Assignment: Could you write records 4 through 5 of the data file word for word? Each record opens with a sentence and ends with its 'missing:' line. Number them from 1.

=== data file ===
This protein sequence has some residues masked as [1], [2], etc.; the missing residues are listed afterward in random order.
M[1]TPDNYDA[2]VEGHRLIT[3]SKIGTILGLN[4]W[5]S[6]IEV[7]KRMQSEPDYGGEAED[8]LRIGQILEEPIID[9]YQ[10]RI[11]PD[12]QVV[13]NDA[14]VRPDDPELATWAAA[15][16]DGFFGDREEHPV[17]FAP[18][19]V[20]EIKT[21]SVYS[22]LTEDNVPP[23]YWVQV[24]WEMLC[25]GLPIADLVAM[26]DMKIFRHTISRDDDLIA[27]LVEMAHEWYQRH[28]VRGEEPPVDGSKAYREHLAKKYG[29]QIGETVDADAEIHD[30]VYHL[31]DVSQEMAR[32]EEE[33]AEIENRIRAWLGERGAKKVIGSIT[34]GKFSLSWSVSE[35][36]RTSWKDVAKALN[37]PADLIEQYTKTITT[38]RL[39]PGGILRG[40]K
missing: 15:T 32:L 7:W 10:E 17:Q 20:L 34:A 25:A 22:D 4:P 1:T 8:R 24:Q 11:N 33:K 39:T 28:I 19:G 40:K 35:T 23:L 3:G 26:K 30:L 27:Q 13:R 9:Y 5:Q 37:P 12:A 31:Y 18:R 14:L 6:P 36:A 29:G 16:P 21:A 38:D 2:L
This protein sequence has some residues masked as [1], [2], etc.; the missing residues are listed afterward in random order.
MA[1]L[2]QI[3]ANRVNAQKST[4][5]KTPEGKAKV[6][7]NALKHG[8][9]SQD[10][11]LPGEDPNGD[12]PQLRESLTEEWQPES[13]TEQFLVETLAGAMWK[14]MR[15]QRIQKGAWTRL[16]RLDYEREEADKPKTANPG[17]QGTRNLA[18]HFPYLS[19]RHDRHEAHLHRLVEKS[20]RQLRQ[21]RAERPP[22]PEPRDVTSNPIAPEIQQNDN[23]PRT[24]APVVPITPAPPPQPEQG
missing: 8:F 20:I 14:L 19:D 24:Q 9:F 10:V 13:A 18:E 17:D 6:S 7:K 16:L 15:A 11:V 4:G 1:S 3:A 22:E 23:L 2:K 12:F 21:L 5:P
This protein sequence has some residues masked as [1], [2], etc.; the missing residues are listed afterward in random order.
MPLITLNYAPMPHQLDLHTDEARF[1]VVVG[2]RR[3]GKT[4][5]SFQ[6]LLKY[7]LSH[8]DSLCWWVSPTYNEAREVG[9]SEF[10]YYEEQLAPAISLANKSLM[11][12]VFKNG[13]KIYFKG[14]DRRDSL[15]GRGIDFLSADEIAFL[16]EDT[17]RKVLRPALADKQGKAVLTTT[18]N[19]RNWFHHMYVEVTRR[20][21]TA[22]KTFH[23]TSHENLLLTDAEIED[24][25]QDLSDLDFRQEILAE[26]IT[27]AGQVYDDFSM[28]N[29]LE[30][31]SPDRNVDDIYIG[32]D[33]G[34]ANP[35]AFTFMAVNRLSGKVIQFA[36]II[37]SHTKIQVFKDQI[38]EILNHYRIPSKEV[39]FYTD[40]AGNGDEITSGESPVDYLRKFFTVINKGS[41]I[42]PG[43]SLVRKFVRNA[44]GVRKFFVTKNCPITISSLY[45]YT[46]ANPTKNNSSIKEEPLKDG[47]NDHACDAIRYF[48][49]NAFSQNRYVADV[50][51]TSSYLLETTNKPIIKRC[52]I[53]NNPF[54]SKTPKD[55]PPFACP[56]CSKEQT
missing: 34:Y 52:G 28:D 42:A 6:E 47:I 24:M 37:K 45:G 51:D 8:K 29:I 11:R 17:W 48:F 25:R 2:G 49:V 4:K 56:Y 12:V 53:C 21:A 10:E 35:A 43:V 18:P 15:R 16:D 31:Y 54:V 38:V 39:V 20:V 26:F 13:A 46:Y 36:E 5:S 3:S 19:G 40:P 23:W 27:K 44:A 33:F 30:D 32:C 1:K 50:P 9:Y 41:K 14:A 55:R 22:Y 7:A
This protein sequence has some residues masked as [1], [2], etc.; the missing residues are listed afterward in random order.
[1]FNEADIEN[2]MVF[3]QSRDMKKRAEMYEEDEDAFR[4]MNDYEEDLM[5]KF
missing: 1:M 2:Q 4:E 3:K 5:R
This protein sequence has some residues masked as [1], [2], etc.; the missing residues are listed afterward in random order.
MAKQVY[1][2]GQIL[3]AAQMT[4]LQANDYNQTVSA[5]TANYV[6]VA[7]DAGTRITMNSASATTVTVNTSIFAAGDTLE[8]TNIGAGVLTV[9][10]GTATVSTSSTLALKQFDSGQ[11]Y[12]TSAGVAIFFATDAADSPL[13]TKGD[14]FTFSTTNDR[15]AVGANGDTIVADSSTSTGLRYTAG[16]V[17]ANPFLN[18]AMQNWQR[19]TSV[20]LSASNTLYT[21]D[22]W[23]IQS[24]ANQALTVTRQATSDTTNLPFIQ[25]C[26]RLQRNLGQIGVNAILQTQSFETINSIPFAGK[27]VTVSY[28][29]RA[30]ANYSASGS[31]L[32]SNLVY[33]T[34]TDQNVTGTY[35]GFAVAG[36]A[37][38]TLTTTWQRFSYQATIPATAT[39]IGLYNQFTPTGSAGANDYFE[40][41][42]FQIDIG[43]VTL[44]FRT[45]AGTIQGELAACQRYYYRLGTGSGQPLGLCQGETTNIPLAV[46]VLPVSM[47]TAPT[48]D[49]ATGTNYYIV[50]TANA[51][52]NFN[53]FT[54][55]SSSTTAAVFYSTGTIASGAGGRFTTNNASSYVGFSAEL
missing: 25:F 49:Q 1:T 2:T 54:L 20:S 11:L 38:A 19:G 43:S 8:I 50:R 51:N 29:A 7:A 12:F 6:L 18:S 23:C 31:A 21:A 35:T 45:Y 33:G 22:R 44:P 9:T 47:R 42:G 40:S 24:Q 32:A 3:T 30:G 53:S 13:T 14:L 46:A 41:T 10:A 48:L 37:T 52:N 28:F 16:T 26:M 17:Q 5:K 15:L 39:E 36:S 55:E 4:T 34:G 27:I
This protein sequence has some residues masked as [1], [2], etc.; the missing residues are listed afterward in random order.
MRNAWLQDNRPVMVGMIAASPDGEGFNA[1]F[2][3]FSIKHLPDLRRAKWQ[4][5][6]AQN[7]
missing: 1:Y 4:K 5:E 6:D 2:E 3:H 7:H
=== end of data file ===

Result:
This protein sequence has some residues masked as [1], [2], etc.; the missing residues are listed afterward in random order.
[1]FNEADIEN[2]MVF[3]QSRDMKKRAEMYEEDEDAFR[4]MNDYEEDLM[5]KF
missing: 1:M 2:Q 4:E 3:K 5:R
This protein sequence has some residues masked as [1], [2], etc.; the missing residues are listed afterward in random order.
MAKQVY[1][2]GQIL[3]AAQMT[4]LQANDYNQTVSA[5]TANYV[6]VA[7]DAGTRITMNSASATTVTVNTSIFAAGDTLE[8]TNIGAGVLTV[9][10]GTATVSTSSTLALKQFDSGQ[11]Y[12]TSAGVAIFFATDAADSPL[13]TKGD[14]FTFSTTNDR[15]AVGANGDTIVADSSTSTGLRYTAG[16]V[17]ANPFLN[18]AMQNWQR[19]TSV[20]LSASNTLYT[21]D[22]W[23]IQS[24]ANQALTVTRQATSDTTNLPFIQ[25]C[26]RLQRNLGQIGVNAILQTQSFETINSIPFAGK[27]VTVSY[28][29]RA[30]ANYSASGS[31]L[32]SNLVY[33]T[34]TDQNVTGTY[35]GFAVAG[36]A[37][38]TLTTTWQRFSYQATIPATAT[39]IGLYNQFTPTGSAGANDYFE[40][41][42]FQIDIG[43]VTL[44]FRT[45]AGTIQGELAACQRYYYRLGTGSGQPLGLCQGETTNIPLAV[46]VLPVSM[47]TAPT[48]D[49]ATGTNYYIV[50]TANA[51][52]NFN[53]FT[54][55]SSSTTAAVFYSTGTIASGAGGRFTTNNASSYVGFSAEL
missing: 25:F 49:Q 1:T 2:T 54:L 20:S 11:L 38:A 19:G 43:S 8:I 50:R 51:N 29:A 7:A 12:F 6:L 18:S 23:C 31:A 21:A 35:T 45:Y 33:G 22:R 44:P 9:T 47:R 42:G 40:S 24:Q 32:A 3:T 30:G 53:S 13:T 14:L 46:A 41:T 10:A 48:L 37:T 52:N 28:F 16:T 26:M 17:Q 5:K 15:L 39:E 36:S 55:E 4:T 34:G 27:I